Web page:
Let’s Bust Some Longstanding Myths About Vegan and Vegetarian Diets

Terri Carr

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When you are desperately trying to sidestep hot button topics like politics and religion at all the upcoming holiday dinners, you might think your cousin’s vegan diet is a safe subject. Comparatively speaking, it probably is safe. But since the majority of Americans center their meals around meat, vegetarians and vegans are sometimes seen as a strange breed. Not surprisingly, they hear the same misconceptions over and over again from curious friends, family and even co-workers.

So let’s bust some of those myths right now so you can be a step ahead when you sit down to dinner.

#1

Myth: Vegetarians are indignant that carnivores eat sweet, helpless animals

Reality: People become vegetarian for a variety of reasons, sometimes completely unrelated to tender feelings for animals

Some vegans chose to forgo all animal products because of concern for animals but other people have eliminated meat and animal by products (such as dairy and eggs) because of digestive problems. Others simply never cared for meat in the first place and finally decided to leave it out of their diet completely. Many people who practice meditation feel that a vegetarian diet is more calming and makes it easier to meditate.

#2

Myth: Vegans and vegetarians don't get enough protein

Reality: We’re not protein-deficient simply because we don’t eat meat

If there is one question longtime vegans would like to never hear again, it’s how they get enough protein. An incomplete list of vegan protein sources: tempeh, tofu, quinoa, edamame beans, green peas, lentils, beans, nuts, seeds, spirulina and, surprisingly, vegetables.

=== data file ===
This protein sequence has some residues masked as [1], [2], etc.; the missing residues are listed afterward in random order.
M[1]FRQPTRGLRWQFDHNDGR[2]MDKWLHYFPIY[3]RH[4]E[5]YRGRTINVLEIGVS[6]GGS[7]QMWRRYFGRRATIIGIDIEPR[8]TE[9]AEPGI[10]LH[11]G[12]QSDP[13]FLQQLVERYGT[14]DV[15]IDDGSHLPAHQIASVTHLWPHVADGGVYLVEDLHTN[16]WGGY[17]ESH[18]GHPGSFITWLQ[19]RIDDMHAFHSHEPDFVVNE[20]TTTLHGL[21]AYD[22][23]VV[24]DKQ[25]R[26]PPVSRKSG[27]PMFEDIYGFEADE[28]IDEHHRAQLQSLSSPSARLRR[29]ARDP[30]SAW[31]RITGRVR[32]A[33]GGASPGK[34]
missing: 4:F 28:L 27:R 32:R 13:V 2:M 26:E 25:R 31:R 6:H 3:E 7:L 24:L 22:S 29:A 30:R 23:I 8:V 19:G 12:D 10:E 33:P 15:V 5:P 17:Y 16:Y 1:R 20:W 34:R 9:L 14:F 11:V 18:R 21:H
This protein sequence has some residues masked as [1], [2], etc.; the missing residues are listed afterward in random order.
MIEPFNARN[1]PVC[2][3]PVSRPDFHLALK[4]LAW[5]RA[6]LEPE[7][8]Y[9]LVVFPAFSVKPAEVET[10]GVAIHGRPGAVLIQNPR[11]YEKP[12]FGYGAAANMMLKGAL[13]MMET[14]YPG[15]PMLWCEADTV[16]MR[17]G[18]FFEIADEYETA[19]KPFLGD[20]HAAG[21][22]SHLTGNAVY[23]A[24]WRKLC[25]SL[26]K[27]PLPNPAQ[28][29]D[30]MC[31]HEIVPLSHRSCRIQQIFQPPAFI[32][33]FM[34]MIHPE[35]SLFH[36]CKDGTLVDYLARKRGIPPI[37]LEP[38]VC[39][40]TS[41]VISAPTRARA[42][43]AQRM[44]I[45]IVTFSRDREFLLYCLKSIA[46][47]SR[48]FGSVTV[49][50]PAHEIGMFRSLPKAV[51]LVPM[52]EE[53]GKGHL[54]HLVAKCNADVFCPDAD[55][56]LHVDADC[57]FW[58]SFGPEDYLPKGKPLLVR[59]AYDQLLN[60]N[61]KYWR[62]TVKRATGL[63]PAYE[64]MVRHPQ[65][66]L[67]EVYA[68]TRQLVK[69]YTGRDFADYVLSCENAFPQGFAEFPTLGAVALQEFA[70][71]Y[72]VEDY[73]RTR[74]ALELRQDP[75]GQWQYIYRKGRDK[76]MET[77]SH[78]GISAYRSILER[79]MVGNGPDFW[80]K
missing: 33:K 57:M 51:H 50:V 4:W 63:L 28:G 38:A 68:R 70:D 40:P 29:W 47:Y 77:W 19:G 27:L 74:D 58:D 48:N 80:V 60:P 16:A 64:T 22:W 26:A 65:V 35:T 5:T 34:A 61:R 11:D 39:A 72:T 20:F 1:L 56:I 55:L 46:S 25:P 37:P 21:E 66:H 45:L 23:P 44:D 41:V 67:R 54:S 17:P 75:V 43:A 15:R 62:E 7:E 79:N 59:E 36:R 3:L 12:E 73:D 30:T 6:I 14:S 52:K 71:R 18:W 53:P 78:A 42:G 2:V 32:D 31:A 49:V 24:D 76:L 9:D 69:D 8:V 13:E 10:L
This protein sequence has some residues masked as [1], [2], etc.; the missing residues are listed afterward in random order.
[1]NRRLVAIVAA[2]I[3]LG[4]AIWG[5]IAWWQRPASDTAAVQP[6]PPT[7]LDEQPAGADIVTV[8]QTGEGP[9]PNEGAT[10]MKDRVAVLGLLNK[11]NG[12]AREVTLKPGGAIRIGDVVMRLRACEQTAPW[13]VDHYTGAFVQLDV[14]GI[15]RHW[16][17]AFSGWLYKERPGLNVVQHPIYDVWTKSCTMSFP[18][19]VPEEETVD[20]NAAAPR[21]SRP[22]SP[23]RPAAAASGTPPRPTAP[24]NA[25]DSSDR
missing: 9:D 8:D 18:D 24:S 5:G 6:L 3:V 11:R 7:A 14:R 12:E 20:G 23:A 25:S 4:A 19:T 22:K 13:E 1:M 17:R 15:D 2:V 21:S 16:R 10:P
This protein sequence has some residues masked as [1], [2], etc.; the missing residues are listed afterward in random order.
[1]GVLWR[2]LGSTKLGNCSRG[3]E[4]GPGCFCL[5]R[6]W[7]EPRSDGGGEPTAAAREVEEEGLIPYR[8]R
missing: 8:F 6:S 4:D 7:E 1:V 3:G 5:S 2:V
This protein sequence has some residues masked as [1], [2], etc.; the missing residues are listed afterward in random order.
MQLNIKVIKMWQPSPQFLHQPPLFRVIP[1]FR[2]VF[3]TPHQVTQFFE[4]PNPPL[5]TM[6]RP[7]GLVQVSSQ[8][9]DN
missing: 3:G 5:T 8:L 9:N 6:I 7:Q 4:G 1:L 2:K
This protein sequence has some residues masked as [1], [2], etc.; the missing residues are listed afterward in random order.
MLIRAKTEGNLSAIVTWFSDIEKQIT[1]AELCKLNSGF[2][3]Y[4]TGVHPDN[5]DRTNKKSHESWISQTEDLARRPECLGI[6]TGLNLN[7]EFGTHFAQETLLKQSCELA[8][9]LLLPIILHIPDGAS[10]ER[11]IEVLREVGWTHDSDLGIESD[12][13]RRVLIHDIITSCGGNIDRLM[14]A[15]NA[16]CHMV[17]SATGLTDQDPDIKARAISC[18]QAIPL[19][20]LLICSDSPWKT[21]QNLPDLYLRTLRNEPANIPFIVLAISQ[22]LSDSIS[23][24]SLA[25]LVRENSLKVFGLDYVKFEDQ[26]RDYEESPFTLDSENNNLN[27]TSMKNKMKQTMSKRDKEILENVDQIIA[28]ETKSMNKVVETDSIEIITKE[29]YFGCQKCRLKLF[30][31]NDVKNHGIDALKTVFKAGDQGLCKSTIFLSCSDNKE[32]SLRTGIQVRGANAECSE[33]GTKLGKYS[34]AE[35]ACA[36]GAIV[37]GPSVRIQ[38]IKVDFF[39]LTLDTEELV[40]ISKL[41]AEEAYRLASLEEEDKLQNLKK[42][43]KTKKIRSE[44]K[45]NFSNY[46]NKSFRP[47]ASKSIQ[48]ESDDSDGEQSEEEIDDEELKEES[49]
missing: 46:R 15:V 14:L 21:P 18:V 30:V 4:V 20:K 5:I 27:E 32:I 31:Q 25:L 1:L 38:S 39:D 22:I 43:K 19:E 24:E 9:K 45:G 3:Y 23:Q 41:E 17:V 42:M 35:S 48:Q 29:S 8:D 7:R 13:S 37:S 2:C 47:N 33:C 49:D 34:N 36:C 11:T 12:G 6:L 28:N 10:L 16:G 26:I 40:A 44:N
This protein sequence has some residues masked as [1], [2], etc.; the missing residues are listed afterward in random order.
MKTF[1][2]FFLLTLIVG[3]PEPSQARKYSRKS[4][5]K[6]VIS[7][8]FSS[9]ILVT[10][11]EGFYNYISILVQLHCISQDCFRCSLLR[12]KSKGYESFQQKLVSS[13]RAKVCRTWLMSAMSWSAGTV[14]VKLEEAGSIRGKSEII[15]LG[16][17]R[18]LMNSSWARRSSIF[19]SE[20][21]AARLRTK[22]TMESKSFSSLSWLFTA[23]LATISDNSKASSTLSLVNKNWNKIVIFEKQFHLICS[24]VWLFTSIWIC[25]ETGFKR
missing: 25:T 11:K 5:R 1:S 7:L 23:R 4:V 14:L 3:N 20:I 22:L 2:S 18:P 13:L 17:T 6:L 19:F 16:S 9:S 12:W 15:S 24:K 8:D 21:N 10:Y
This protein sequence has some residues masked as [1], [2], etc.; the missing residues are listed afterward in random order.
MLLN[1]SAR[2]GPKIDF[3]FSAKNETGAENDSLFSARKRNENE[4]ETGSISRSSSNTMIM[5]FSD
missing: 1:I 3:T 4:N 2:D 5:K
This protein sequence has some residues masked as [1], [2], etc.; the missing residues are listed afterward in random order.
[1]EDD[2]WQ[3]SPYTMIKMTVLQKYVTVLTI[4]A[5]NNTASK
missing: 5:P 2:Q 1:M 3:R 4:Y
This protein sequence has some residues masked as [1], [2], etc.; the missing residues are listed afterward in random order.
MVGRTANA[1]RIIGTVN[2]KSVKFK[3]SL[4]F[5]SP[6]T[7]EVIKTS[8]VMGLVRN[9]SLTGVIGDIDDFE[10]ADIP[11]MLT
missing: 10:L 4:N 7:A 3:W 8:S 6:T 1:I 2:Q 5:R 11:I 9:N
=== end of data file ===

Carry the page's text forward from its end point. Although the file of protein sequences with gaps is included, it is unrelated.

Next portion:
Twentieth century nutritionists argued that animal protein is either necessary or the ‘best’ source of protein for humans, though of course, not everyone agrees.

To counter the outdated idea that meatless diets make a person weak, consider that we have many world class athletes (Brandon Brazier, Carl Lewis, etc.) who follow a vegetarian or vegan diet.

#3:

Myth: Vegetarians / vegans don’t eat sugar, or any kind of junk food

Reality: If only this were true!

Vegetarianism has long been equated with the term “health nut” but actually some vegetarians like junk food too. They may have eliminated meat from their diets for any of the aforementioned reasons, but that does not mean they have learned to cook. Which means they rely on the variable vegetarian options available at restaurants, including fast food places.

Also, we like chocolate and vegan/non-vegan ice cream, pie, cake, more pie… you get the idea.

#4

Myth: Vegans and vegetarians secretly wish they could eat hearty, meat-based foods without losing their halo

Reality: We enjoy many absolutely satisfying, delicious meals without meat

Just as a hardcore carnivore can’t imagine living without meat, many vegetarians never cared for it in the first place. Besides, when someone hasn’t eaten meat for a year or two, they often lose the taste for meat. Vegetarians don’t typically feel deprived without meat simply because plant-based diets can be quite delicious and satisfying.

#5

Myth: Vegans and vegetarians all eat the same things

Reality: Are eating preferences are as diverse as carnivore diets

Non-meat eaters do not have a single bible or rulebook which guides what they eat. Some heat frozen veggie entrees in the microwave for lunch and have peanut butter and jelly for dinner. Others get fresh veggies from a local organic farm and make all their meals from scratch. Some enjoy fake meats. Some don’t touch them.

#6

Myth: Vegetarians, and especially vegans, look down on meat-eaters

Reality: We don’t (hopefully) judge meat-eaters

You don’t have to apologize for being a meat eater. No one else has the right to tell you what your dietary choices should be. While some new converts may be a tad pushy in their zeal for their new diet, most people realize that dietary decisions are quite personal. Judgmental vegans are a tiny minority of the total vegetarian and vegan population.

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